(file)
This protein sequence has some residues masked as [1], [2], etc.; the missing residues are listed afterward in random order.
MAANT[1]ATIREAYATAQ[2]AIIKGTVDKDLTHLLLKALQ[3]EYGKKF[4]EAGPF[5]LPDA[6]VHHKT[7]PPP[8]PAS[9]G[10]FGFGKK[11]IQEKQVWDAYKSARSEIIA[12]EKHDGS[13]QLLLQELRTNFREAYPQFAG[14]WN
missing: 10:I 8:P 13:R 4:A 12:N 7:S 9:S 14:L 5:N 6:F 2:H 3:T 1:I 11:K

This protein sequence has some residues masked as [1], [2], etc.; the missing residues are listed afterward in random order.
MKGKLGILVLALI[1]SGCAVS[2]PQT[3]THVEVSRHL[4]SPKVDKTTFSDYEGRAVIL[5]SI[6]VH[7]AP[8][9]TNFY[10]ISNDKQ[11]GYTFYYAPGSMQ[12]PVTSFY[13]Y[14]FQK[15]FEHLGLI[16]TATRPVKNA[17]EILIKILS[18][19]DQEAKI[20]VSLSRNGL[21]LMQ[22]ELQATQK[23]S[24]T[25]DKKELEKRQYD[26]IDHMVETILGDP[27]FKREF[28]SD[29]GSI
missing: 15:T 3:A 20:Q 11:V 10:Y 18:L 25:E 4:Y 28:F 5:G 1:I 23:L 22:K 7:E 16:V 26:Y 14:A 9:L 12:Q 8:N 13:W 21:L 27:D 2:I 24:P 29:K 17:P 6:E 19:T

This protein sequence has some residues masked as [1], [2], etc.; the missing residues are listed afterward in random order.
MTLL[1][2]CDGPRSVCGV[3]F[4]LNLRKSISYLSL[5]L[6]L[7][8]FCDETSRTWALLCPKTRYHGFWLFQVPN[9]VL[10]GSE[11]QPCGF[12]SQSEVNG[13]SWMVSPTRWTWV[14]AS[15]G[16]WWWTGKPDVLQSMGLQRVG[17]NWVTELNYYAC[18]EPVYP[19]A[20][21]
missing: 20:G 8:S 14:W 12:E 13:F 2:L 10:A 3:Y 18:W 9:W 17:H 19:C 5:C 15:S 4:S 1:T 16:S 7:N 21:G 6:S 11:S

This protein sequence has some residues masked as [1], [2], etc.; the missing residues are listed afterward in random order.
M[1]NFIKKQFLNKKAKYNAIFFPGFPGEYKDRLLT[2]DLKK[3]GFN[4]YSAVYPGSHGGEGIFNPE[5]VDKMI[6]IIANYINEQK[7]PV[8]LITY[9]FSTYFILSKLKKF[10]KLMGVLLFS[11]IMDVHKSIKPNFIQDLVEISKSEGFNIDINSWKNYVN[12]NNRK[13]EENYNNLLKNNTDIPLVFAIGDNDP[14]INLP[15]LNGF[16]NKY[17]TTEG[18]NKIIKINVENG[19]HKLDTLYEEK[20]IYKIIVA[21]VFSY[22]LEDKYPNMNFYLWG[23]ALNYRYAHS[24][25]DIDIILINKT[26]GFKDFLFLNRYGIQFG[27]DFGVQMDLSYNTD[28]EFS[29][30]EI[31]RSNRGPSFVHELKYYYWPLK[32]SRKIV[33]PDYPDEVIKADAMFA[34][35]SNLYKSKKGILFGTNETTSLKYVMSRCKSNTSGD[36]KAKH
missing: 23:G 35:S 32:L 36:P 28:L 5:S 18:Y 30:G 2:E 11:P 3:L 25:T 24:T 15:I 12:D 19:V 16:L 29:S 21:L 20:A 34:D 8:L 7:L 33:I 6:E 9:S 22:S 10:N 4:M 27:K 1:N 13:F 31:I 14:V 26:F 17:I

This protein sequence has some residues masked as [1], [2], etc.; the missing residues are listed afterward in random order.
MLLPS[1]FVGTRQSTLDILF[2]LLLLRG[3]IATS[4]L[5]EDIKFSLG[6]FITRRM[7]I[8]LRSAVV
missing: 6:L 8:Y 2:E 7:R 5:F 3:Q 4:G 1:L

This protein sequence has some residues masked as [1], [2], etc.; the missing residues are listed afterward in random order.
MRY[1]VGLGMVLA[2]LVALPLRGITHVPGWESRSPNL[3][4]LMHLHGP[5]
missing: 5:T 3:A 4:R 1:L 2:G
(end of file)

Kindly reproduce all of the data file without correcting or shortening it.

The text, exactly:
This protein sequence has some residues masked as [1], [2], etc.; the missing residues are listed afterward in random order.
MAANT[1]ATIREAYATAQ[2]AIIKGTVDKDLTHLLLKALQ[3]EYGKKF[4]EAGPF[5]LPDA[6]VHHKT[7]PPP[8]PAS[9]G[10]FGFGKK[11]IQEKQVWDAYKSARSEIIA[12]EKHDGS[13]QLLLQELRTNFREAYPQFAG[14]WN
missing: 10:I 8:P 13:R 4:A 12:N 7:S 9:S 14:L 5:N 6:F 2:H 3:T 1:I 11:K

This protein sequence has some residues masked as [1], [2], etc.; the missing residues are listed afterward in random order.
MKGKLGILVLALI[1]SGCAVS[2]PQT[3]THVEVSRHL[4]SPKVDKTTFSDYEGRAVIL[5]SI[6]VH[7]AP[8][9]TNFY[10]ISNDKQ[11]GYTFYYAPGSMQ[12]PVTSFY[13]Y[14]FQK[15]FEHLGLI[16]TATRPVKNA[17]EILIKILS[18][19]DQEAKI[20]VSLSRNGL[21]LMQ[22]ELQATQK[23]S[24]T[25]DKKELEKRQYD[26]IDHMVETILGDP[27]FKREF[28]SD[29]GSI
missing: 15:T 3:A 20:Q 11:V 10:Y 18:L 25:E 4:Y 28:F 5:G 1:I 23:L 22:K 7:E 16:V 26:Y 14:A 9:L 12:Q 8:N 13:W 21:L 27:D 2:I 24:P 29:K 17:P 6:E 19:T

This protein sequence has some residues masked as [1], [2], etc.; the missing residues are listed afterward in random order.
MTLL[1][2]CDGPRSVCGV[3]F[4]LNLRKSISYLSL[5]L[6]L[7][8]FCDETSRTWALLCPKTRYHGFWLFQVPN[9]VL[10]GSE[11]QPCGF[12]SQSEVNG[13]SWMVSPTRWTWV[14]AS[15]G[16]WWWTGKPDVLQSMGLQRVG[17]NWVTELNYYAC[18]EPVYP[19]A[20][21]
missing: 20:G 8:S 14:W 12:E 13:F 2:L 10:A 3:Y 18:W 9:W 17:H 19:C 5:C 15:S 4:S 1:T 16:S 7:N 21:G 6:S 11:S

This protein sequence has some residues masked as [1], [2], etc.; the missing residues are listed afterward in random order.
M[1]NFIKKQFLNKKAKYNAIFFPGFPGEYKDRLLT[2]DLKK[3]GFN[4]YSAVYPGSHGGEGIFNPE[5]VDKMI[6]IIANYINEQK[7]PV[8]LITY[9]FSTYFILSKLKKF[10]KLMGVLLFS[11]IMDVHKSIKPNFIQDLVEISKSEGFNIDINSWKNYVN[12]NNRK[13]EENYNNLLKNNTDIPLVFAIGDNDP[14]INLP[15]LNGF[16]NKY[17]TTEG[18]NKIIKINVENG[19]HKLDTLYEEK[20]IYKIIVA[21]VFSY[22]LEDKYPNMNFYLWG[23]ALNYRYAHS[24][25]DIDIILINKT[26]GFKDFLFLNRYGIQFG[27]DFGVQMDLSYNTD[28]EFS[29][30]EI[31]RSNRGPSFVHELKYYYWPLK[32]SRKIV[33]PDYPDEVIKADAMFA[34][35]SNLYKSKKGILFGTNETTSLKYVMSRCKSNTSGD[36]KAKH
missing: 23:G 35:S 32:L 36:P 28:L 5:S 18:Y 30:G 2:E 11:P 3:L 25:T 24:T 15:I 12:D 19:V 16:L 29:S 21:L 20:A 34:D 8:L 7:L 33:I 6:E 9:S 22:S 10:N 4:M 27:K 1:N 13:F 31:I 14:V 26:F 17:I

This protein sequence has some residues masked as [1], [2], etc.; the missing residues are listed afterward in random order.
MLLPS[1]FVGTRQSTLDILF[2]LLLLRG[3]IATS[4]L[5]EDIKFSLG[6]FITRRM[7]I[8]LRSAVV
missing: 6:L 8:Y 2:E 7:R 5:F 3:Q 4:G 1:L

This protein sequence has some residues masked as [1], [2], etc.; the missing residues are listed afterward in random order.
MRY[1]VGLGMVLA[2]LVALPLRGITHVPGWESRSPNL[3][4]LMHLHGP[5]
missing: 5:T 3:A 4:R 1:L 2:G